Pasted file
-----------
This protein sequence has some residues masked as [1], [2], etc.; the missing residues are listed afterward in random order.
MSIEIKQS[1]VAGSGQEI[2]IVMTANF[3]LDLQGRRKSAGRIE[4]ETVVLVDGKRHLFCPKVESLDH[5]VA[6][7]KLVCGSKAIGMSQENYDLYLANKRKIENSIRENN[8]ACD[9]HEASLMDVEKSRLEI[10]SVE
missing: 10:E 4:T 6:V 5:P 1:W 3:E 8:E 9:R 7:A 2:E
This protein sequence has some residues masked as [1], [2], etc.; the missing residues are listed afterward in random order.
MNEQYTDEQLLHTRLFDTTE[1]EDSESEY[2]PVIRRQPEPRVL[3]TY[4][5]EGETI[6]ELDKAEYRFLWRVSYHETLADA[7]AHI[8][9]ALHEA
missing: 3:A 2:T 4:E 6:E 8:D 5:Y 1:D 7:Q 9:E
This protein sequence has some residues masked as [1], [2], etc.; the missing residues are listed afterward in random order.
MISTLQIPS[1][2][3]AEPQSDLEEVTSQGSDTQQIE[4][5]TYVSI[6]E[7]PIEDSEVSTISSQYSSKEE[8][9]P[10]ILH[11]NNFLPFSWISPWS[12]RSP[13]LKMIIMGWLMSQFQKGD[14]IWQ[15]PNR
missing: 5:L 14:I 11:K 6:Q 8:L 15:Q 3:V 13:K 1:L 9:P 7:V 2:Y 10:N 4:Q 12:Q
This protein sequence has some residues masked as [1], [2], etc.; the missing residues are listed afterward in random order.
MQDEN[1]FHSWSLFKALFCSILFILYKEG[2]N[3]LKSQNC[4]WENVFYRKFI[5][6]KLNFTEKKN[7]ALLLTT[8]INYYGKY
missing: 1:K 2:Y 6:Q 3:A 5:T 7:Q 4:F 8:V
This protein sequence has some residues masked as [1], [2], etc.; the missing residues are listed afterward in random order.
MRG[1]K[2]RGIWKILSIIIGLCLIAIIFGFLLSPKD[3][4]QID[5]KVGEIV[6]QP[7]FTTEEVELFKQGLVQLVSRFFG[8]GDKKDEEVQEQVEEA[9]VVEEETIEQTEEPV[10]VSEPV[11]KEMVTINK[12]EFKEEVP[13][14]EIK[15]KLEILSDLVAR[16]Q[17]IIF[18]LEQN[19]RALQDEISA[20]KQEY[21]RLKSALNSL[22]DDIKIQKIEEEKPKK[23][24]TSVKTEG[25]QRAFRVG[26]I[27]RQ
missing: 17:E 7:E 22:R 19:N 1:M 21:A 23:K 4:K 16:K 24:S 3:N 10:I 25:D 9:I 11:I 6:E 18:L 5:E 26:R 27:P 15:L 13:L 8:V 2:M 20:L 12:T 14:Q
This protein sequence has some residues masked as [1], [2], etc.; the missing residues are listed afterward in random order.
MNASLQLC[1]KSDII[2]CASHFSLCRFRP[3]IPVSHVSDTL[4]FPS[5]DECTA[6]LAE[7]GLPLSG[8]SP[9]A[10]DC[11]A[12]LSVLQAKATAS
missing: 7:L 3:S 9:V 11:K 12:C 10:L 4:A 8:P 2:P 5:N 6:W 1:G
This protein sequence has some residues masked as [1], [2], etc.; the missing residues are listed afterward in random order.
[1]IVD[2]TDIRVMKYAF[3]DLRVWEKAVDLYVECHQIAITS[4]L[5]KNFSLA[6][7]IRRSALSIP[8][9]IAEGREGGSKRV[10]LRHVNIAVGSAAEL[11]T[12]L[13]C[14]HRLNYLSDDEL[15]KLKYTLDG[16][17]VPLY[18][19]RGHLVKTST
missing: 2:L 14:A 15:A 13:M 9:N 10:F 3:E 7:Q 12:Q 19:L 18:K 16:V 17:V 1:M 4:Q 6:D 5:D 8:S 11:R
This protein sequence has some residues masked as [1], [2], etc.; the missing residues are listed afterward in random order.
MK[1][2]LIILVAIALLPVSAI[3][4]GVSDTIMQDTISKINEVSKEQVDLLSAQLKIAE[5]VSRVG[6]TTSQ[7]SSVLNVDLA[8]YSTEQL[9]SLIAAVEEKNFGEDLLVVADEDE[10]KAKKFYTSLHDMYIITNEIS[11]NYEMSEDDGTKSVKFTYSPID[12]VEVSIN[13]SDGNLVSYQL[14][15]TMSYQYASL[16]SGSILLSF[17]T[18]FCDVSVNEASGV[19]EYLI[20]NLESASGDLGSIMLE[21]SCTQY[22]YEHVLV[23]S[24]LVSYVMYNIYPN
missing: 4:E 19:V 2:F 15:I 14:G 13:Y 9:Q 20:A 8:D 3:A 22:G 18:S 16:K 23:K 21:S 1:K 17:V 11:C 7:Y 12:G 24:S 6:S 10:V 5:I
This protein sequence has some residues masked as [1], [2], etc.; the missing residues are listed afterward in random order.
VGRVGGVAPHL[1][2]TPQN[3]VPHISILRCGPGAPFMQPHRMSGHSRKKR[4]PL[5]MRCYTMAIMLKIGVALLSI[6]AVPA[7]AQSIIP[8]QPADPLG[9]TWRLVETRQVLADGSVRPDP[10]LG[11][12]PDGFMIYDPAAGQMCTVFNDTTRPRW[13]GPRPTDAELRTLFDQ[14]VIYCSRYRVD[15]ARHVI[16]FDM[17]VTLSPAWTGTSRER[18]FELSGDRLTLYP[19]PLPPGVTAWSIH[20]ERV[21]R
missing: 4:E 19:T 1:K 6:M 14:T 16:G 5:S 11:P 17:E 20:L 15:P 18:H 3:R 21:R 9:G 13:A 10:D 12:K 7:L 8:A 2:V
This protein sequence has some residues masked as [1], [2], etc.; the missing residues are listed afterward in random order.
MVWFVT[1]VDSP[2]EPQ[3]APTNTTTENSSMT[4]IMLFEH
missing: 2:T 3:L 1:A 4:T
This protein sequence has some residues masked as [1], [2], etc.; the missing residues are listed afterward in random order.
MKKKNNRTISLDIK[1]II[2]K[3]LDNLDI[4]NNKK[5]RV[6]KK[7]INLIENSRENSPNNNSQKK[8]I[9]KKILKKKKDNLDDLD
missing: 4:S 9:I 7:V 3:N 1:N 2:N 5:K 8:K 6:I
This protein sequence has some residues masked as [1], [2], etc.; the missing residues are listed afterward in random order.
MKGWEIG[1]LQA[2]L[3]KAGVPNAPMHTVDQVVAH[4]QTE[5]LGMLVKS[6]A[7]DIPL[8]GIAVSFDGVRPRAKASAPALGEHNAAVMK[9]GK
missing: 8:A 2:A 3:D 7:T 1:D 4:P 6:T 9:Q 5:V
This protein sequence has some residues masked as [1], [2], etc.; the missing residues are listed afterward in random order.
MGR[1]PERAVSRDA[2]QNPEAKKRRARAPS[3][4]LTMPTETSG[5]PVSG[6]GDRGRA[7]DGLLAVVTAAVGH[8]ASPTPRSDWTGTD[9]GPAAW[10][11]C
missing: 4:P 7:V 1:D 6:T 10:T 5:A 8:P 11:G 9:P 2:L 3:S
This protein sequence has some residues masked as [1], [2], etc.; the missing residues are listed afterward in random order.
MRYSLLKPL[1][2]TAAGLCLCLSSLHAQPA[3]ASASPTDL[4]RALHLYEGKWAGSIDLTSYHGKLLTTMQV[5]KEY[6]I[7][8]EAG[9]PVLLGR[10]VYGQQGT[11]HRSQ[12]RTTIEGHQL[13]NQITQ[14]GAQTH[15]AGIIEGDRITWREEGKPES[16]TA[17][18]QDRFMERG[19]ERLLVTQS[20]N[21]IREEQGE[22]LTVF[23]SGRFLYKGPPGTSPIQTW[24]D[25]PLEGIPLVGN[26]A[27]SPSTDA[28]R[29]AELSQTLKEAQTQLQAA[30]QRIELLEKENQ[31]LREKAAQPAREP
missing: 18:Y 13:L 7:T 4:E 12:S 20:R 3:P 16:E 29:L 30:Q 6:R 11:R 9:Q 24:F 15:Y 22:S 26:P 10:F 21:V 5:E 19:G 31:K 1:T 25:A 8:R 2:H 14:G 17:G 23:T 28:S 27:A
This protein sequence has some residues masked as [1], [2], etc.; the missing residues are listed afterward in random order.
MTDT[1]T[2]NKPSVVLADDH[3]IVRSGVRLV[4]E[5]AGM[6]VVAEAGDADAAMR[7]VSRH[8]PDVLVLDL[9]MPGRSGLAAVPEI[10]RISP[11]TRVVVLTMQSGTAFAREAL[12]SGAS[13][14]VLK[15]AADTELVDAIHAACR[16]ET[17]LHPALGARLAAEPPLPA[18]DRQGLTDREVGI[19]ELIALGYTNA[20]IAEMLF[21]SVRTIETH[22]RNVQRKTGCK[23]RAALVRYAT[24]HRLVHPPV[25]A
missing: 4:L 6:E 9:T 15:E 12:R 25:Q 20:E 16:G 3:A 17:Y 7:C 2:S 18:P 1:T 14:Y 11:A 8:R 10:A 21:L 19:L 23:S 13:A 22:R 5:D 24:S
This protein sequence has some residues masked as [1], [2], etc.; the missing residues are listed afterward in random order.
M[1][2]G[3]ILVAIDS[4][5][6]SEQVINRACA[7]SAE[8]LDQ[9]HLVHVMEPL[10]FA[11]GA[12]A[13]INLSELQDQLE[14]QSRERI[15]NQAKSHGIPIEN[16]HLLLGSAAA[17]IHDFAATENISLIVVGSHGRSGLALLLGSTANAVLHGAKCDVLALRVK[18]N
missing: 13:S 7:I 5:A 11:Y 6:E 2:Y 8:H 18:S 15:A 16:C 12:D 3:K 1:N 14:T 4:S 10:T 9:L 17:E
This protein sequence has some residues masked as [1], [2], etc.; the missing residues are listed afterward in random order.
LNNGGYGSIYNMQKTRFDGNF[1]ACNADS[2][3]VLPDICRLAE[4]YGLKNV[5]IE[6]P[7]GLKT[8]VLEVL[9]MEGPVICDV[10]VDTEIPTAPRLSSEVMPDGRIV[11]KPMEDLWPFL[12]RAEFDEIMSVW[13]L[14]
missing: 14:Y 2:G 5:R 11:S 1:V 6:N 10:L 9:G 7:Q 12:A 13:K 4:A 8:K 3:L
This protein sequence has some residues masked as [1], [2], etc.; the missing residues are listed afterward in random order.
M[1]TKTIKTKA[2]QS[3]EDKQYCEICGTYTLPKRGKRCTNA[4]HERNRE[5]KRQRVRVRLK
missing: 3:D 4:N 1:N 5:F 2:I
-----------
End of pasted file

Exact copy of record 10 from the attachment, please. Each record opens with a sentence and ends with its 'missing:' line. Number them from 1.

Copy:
This protein sequence has some residues masked as [1], [2], etc.; the missing residues are listed afterward in random order.
MVWFVT[1]VDSP[2]EPQ[3]APTNTTTENSSMT[4]IMLFEH
missing: 2:T 3:L 1:A 4:T